RNA vs. DNA

POSTMASTER at NBRF.GEORGETOWN.EDU POSTMASTER at NBRF.GEORGETOWN.EDU
Tue Apr 20 11:00:08 EST 1993


weed-matthew at suned.zoo.cs.yale.edu replying to derekr at yang.earlham.edu 
writes:
> Such things as RNA's ability to catalyze its own replication,
> (something DNA can't do),

Let us be clear that you are discussing catalysis as dintinguished from
serving as a template.

> RNA's ability interact with amino(sp), acids directly,
> (something which I believe can't happen in DNA),

Certainly both RNA and DNA can and do interact with proteins.

The main difference between RNA and DNA is the presence of the 2-hydroxy group
in RNA.  It is chemically (and biochemically) simpler to synthesize ribose as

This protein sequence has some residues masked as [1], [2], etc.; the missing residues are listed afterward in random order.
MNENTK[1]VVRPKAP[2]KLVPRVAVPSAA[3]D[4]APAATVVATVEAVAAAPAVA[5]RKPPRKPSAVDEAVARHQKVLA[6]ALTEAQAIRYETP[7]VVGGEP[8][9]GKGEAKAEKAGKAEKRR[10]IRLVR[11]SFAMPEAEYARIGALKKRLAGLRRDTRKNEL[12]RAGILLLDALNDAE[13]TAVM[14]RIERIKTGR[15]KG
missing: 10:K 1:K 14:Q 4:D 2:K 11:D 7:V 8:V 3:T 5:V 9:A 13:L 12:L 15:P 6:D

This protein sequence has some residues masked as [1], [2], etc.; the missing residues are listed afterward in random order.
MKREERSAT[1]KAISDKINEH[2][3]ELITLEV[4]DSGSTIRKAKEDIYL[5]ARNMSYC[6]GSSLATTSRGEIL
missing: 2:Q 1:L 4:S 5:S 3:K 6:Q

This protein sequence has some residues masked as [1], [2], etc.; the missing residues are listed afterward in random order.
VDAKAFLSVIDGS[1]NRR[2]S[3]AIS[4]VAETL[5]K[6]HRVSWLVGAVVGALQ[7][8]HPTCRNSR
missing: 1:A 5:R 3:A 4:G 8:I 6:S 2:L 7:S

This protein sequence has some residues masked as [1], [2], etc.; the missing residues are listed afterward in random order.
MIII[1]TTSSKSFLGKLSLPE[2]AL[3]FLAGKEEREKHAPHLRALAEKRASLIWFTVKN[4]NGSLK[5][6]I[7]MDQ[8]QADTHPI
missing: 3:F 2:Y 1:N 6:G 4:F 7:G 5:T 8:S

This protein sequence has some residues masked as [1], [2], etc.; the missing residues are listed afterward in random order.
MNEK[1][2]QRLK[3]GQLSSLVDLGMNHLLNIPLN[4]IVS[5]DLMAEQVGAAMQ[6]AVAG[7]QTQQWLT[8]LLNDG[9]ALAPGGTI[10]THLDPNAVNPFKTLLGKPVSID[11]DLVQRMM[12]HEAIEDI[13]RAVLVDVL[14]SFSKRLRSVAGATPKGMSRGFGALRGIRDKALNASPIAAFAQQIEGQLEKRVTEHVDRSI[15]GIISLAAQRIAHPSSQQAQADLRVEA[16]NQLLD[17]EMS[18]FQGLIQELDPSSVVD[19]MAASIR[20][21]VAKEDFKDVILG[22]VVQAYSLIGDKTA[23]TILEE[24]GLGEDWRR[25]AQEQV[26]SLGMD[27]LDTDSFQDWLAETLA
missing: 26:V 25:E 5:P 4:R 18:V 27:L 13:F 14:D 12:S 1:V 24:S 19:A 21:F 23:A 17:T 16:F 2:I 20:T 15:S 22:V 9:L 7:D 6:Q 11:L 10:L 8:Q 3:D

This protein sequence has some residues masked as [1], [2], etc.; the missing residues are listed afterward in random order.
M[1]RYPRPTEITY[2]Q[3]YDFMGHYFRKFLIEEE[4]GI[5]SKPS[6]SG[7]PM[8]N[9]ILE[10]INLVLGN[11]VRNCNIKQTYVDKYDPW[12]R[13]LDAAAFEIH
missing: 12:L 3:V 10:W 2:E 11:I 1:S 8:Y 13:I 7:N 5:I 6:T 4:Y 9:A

opposed to 2-deoxyribose.  Because of the 2-hydroxy groups, RNA is more
chemically reactive; that is both a boon and a bane.  While probably confers
more catalytic ability, it also introduces more chemical instability especially
under some assumed primitive earth conditions (dilute, slightly basic aqueous
solution).  In short, the RNA genome probably evolved first because it has
chemically easier and more catalytically versatile.  The DNA genome probably
evolved later from the RNA system because it had increased "genetic" stability.
------------------------------------------------------------------------
                                 Dr. John S. Garavelli
                                 Database Coordinator
                                 Protein Information Resource
                                 National Biomedical Research Foundation
                                 Washington, DC  20007
                                 POSTMAST at GUNBRF.BITNET
                                 POSTMASTER at NBRF.GEORGETOWN.EDU



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